Ganja peddler held near school
A man on a bike was arrested after he had turned up allegedly to sell ganja to students in front of a school on Park Street on Monday afternoon.
Policemen in plainclothes were keeping an eye on the suspect — Sheikh Rashid Iqbal — and picked him up while he was allegedly waiting outside the school to hand over a consignment to a student.
An officer at Lalbazar said around 1.5kg of ganja was found on Iqbal, who was selling the narcotic at Rs 1,000 for a 10g pouch.
“Iqbal confessed that he had been selling ganja to students of schools and colleges in and around the Park Street and Park Circus areas over the past few years,” the officer said.
“He said his name had spread through word of mouth among students and his clients would place orders through phone. He would turn up at a designated spot on certain days and hand over pouches to students.”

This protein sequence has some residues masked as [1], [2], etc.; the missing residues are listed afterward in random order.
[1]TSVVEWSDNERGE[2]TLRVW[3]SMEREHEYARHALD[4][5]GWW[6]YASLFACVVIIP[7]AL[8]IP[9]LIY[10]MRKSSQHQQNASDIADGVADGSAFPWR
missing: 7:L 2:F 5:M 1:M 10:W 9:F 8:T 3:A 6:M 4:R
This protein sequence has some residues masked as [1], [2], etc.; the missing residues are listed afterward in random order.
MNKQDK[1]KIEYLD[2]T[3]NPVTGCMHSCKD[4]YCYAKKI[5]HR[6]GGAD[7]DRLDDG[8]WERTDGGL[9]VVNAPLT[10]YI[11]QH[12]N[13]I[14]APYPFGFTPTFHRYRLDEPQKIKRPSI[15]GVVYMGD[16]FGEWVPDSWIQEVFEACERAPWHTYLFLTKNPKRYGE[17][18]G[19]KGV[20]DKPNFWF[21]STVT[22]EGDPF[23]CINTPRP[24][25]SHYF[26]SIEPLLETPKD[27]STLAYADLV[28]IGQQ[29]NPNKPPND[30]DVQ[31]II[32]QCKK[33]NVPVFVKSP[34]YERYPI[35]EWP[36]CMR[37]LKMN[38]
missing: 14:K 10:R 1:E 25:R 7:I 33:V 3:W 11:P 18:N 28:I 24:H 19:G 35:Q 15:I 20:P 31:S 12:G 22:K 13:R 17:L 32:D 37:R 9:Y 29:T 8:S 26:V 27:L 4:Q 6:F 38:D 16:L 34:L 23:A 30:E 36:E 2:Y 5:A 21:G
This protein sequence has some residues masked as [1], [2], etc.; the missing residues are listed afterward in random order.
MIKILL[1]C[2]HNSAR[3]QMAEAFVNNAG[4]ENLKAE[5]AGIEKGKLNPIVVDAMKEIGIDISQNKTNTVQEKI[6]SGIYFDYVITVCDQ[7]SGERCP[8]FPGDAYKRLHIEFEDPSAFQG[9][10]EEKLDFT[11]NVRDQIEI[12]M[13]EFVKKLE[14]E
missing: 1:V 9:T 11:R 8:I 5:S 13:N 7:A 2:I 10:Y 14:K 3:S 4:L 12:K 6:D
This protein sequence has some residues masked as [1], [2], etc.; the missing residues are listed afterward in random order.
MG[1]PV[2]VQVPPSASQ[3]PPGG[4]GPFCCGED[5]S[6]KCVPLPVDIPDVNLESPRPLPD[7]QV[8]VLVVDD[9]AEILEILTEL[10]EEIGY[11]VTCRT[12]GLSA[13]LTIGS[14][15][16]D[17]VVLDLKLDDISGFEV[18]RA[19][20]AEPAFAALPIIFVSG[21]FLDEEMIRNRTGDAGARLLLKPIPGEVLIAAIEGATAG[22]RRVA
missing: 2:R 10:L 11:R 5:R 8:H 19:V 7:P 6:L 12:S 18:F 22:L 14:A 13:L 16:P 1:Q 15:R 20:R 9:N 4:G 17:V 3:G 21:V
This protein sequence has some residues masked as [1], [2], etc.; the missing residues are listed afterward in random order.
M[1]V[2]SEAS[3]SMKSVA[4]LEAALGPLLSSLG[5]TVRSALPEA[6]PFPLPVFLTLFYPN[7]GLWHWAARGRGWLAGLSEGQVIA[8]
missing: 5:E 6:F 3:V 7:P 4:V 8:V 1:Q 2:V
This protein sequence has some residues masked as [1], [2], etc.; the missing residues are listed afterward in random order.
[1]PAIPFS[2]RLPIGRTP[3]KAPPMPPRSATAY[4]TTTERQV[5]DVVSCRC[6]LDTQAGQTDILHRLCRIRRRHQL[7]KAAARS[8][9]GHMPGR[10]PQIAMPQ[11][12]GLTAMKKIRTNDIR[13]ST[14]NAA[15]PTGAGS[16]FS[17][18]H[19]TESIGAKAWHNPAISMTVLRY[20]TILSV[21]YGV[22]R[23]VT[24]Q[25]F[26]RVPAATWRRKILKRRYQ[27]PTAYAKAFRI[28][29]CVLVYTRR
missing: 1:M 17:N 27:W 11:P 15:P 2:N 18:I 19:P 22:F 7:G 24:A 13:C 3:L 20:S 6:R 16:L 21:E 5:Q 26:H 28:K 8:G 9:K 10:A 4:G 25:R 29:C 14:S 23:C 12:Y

Based on a specific tip-off, the police were lying in wait for Iqbal near the Park Street school.
He has been booked under the Narcotic Drugs and Psychotropic Substances Act.
There are several schools and colleges in and around the Park Street-Theatre Road area, where Iqbal would sell the banned items.
Last week, two drug peddlers had been arrested for allegedly selling brown sugar near two reputable schools in the Park Circus area.
Two persons were arrested on Saturday while allegedly selling ganja near gate number two of Jadavpur University.
Sources said the police till recently used to focus on areas near night clubs or railway stations, which are known to be drug dens.
However, over the past few weeks, Lalbazar has intensified vigil around educational institutions.
“This (availability of drugs near schools and colleges) is not a new thing. But this is the first time so many raids have been conducted in quick succession to arrest those who sell drugs to young students,” a senior official in the detective department said.
Despite workshops and counselling sessions on evils of drug addiction conducted at schools, easy availability of drugs and lack of prosecution have made students vulnerable to drug abuse.
The Telegraph had in January reported on easy availability of cigarettes and other tobacco products near schools despite a ban on their sale within 100m of educational institutions.